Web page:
I've shown you how Modern Masters' Metal Effects bronze and copper patina paints turn out, so now it's time for the real showstopper: RUST.
John and I cut some decorative wooden gears for our front room ages ago, and at the time I combined a few different spray paints to give them a faux rusty look. But now it's time for the REAL deal!
Not the best "before" shot, but you get the idea.
To give our gears some extra crunchy areas, we started by spraying on a little knockdown wall texture:
Then we sprinkled on crushed walnut shells while the texture was still wet, for more grit. (Painters use the crushed shells for sopping up wet paint - but you could also use sand for this.)
Once the texture was dry we brushed off all the loose shells.
(Adding texture like this isn't necessary, of course, but our gears were so flat I wanted a little more dimension to help sell the rusty metal illusion.)
Like their bronze and copper, Metal Effect's iron paint has real iron it - so it weighs about a ton, and smells like burning rubber going on. Blech.
Unlike their other two finishes, though, the rust activator doesn't have to be applied over wet paint, so I just gave my gears a nice thick coat of iron paint and let them dry.
Once the paint was dry, I stippled on the rust activator with a sea sponge:
Within a few moments it turned a sickly greenish color.
After five minutes I stippled on another heavy layer of activator, per the instructions.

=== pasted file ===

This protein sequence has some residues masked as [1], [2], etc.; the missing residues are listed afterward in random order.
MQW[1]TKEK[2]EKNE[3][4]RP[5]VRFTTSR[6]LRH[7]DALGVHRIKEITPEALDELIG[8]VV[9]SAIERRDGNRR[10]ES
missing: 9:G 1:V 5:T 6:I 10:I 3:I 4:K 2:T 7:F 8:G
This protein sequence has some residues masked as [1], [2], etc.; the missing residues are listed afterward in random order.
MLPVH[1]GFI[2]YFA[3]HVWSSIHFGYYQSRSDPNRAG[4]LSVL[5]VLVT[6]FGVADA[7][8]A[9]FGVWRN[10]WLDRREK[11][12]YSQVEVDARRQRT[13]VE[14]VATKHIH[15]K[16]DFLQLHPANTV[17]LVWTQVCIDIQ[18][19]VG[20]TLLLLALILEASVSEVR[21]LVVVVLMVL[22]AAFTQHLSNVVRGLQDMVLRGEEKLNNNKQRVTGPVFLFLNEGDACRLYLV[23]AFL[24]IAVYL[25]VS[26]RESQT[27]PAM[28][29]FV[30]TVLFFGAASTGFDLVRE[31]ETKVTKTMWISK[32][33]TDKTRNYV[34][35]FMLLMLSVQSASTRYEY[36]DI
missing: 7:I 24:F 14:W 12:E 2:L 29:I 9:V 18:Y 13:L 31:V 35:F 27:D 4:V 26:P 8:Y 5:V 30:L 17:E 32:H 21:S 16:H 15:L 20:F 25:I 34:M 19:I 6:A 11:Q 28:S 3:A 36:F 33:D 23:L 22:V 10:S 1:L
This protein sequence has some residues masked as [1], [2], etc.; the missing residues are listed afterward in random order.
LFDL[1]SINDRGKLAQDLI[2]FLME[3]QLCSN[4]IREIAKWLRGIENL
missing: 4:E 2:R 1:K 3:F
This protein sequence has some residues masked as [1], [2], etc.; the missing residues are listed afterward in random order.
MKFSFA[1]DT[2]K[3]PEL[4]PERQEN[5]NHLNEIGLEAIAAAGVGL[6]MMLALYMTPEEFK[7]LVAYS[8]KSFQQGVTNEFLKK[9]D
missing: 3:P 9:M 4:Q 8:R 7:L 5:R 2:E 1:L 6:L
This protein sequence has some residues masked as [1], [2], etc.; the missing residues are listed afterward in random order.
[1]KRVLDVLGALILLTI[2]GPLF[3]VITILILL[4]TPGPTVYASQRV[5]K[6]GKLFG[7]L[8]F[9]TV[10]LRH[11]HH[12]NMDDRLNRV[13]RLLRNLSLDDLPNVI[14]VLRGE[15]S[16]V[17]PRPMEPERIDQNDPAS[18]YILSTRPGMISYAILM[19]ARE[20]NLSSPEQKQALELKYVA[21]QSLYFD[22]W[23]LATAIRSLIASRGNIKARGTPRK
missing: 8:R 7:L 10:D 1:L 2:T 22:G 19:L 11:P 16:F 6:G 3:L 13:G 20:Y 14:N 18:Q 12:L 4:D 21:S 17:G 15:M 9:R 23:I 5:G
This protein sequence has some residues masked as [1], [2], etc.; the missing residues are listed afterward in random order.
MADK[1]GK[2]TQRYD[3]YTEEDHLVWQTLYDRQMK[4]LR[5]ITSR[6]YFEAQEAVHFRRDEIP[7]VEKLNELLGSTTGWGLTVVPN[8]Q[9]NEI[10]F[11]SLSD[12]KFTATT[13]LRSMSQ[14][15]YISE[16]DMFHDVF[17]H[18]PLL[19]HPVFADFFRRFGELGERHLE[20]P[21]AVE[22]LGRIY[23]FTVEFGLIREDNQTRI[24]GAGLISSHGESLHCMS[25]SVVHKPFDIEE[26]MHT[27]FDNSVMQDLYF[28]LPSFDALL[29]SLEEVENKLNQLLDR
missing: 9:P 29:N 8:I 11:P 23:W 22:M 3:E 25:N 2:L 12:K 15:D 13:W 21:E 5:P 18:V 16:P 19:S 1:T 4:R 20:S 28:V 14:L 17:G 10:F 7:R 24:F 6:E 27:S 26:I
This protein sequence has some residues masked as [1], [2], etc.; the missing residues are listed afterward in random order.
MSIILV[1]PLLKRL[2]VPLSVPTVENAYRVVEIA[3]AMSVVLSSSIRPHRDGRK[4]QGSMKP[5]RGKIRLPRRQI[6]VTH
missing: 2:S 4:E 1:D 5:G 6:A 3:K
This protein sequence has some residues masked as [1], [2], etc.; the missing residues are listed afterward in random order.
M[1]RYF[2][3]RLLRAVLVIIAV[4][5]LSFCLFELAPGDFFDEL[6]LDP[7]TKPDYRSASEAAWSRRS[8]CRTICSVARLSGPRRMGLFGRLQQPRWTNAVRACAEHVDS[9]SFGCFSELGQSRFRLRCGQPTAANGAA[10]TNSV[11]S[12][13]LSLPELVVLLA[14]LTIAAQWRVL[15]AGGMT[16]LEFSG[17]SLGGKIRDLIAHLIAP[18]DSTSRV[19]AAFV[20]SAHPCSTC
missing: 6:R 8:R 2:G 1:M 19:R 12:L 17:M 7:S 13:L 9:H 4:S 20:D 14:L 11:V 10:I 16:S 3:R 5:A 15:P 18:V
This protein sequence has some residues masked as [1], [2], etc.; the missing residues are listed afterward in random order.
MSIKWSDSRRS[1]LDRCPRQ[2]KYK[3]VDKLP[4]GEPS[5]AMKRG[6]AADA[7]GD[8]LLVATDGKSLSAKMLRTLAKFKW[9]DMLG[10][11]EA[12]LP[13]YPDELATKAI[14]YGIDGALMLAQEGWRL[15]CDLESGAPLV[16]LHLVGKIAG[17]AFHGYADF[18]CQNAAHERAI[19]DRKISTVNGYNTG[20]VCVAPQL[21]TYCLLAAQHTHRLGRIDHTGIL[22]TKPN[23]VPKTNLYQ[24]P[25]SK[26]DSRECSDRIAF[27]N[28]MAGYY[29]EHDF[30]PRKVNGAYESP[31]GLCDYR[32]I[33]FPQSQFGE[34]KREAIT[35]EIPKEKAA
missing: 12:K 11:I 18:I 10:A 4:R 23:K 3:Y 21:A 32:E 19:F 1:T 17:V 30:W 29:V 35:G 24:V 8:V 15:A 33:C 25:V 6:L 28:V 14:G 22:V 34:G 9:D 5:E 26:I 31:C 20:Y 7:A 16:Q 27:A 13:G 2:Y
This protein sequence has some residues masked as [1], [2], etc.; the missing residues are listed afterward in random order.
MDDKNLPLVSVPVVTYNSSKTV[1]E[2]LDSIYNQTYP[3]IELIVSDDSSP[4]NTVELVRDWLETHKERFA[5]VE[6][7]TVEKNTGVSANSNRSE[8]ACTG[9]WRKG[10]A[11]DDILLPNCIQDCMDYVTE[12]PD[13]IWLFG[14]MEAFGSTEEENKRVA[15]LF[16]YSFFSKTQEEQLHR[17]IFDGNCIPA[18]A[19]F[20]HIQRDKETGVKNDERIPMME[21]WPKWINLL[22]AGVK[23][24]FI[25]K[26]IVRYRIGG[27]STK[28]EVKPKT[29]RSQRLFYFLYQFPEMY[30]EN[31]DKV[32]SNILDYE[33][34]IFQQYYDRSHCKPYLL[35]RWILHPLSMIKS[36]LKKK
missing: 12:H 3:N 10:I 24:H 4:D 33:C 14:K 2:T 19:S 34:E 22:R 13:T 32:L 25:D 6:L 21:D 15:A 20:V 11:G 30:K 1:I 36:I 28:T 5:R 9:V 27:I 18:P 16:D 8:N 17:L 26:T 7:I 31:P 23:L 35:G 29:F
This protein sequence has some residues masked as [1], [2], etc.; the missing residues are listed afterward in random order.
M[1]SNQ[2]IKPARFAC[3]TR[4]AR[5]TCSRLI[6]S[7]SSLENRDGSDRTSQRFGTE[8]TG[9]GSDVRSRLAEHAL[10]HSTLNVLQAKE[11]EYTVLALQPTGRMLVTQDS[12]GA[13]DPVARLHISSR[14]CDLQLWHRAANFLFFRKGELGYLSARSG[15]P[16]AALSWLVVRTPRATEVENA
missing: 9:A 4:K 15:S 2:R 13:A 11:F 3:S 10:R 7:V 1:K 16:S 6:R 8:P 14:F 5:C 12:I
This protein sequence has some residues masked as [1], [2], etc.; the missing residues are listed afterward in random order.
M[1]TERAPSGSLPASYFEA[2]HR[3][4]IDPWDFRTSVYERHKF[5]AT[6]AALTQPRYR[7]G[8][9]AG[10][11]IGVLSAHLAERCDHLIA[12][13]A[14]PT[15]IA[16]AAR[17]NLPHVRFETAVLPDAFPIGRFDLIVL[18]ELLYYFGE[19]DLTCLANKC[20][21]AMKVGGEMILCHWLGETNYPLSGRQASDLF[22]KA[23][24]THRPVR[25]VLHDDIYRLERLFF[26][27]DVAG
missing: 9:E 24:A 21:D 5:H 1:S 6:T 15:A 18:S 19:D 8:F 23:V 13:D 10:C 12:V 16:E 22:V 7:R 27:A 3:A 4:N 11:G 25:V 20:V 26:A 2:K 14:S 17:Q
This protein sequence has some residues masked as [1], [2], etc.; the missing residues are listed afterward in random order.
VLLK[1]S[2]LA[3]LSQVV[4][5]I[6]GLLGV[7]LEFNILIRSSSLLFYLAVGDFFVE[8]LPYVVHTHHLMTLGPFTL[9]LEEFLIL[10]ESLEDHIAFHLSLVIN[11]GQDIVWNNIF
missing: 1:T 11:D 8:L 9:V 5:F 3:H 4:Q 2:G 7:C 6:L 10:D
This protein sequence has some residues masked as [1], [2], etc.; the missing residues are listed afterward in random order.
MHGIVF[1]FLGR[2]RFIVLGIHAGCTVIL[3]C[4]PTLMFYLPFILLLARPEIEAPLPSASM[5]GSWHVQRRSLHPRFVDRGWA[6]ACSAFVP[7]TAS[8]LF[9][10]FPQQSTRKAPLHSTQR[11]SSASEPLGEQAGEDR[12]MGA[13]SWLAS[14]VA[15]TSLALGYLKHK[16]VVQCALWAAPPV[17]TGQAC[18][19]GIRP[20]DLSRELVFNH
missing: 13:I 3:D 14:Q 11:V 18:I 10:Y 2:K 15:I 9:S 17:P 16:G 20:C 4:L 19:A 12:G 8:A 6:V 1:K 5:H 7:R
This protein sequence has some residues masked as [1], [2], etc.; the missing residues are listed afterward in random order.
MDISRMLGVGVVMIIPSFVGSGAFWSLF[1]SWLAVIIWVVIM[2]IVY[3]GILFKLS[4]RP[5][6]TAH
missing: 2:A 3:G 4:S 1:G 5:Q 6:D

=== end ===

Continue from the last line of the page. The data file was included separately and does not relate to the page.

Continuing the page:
Something is happening....
And by the next morning:
(I should note that, because we live in Florida, I've since seen the iron paint start to rust without any activator at all. Yay humidity?)
A few close ups:
You can really see the added texture here, which I believe gave the rust more places to grab onto.
By contrast, here's a section with very little added texture:
There's still tons of color variation, even without the texture, but I think the extra grit helps hold the activator in place, which gives you more of that extra-bright orange rust. So if you want lots of bright areas, maybe add more grit to your pieces - or just lay them flat and let the activator pool on top. (You can also spray the activator on, if you want rusty streaks.)
Like MM's other metal finishes, the iron paint will continue to oxidize over time unless you clear coat it. Since we won't be handling these, though, I didn't bother.
I've also used the iron paint on my Death Eater mask, if you'd like to see an example with less rust and more iron. (I've since added a few more rusty streaks under the eyes, so I'll post better pics later.)
Now here's the best part: provided you prime it correctly, you can use this iron paint to make ANYTHING rusty. I'm talking plastics, woods, paper maché, you name it! IMAGINE THE POSSIBILITIES. [rubbing hands] Mwuuuahahahaaaa!
Oh, and you can buy Modern Masters at your local specialty paint shop, or online. (The paint is about $14 on Amazon, and the activator is a little under $9.)
Let me know if you have any questions in the comments, and happy rusting, everyone!
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